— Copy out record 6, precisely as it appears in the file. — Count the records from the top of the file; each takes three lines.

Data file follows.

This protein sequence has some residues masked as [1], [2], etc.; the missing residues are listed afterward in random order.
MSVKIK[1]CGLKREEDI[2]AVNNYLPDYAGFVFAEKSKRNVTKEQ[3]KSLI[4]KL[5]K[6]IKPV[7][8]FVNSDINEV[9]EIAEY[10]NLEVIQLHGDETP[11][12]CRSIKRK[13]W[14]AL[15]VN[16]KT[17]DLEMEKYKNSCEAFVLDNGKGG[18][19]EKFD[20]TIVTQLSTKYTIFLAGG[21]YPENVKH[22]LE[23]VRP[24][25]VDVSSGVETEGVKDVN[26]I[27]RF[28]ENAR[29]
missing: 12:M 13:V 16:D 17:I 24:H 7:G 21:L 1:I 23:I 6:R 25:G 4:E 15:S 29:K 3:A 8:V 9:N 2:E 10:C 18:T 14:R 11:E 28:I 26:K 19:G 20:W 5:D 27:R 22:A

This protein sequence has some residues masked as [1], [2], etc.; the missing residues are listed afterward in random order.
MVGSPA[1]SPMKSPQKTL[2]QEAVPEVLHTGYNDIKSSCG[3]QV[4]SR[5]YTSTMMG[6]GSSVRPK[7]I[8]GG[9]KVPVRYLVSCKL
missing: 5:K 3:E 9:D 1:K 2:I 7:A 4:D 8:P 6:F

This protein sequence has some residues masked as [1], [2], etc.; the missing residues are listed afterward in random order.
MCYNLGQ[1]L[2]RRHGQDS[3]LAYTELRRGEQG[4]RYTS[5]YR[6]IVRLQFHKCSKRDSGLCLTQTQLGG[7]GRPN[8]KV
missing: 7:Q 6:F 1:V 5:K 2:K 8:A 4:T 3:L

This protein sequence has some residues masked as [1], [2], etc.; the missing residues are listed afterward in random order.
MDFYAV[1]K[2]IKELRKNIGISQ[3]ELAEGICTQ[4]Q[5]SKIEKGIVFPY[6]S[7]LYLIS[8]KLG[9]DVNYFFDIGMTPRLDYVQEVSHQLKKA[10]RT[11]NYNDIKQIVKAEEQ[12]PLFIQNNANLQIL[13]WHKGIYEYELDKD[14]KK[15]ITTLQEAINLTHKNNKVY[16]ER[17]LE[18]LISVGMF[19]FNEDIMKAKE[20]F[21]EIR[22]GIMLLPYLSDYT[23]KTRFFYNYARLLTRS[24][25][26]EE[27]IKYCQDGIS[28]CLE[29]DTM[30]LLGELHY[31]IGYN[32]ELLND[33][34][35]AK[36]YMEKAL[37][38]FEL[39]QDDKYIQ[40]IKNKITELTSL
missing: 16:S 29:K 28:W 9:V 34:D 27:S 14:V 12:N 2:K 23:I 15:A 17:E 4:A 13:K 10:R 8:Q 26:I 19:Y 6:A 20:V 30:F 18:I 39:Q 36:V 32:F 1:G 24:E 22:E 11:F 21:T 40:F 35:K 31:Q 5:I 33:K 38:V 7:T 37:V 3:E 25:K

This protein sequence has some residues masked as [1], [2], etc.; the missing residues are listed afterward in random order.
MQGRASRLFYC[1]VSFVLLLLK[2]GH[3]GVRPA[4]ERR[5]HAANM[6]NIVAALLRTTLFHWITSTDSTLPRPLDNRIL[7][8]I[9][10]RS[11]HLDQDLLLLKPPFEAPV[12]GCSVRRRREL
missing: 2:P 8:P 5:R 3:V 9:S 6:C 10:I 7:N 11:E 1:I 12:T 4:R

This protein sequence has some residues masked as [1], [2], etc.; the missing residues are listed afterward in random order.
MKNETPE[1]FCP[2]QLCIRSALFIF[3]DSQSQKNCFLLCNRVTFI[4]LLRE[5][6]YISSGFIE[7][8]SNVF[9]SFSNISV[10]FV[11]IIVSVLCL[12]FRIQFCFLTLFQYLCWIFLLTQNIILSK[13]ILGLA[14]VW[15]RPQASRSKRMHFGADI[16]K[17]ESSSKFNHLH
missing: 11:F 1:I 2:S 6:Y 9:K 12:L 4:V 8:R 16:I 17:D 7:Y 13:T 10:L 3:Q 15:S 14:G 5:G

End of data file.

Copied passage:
This protein sequence has some residues masked as [1], [2], etc.; the missing residues are listed afterward in random order.
MKNETPE[1]FCP[2]QLCIRSALFIF[3]DSQSQKNCFLLCNRVTFI[4]LLRE[5][6]YISSGFIE[7][8]SNVF[9]SFSNISV[10]FV[11]IIVSVLCL[12]FRIQFCFLTLFQYLCWIFLLTQNIILSK[13]ILGLA[14]VW[15]RPQASRSKRMHFGADI[16]K[17]ESSSKFNHLH
missing: 11:F 1:I 2:S 6:Y 9:K 12:L 4:V 8:R 16:I 17:D 7:Y 13:T 10:L 3:Q 15:S 14:G 5:G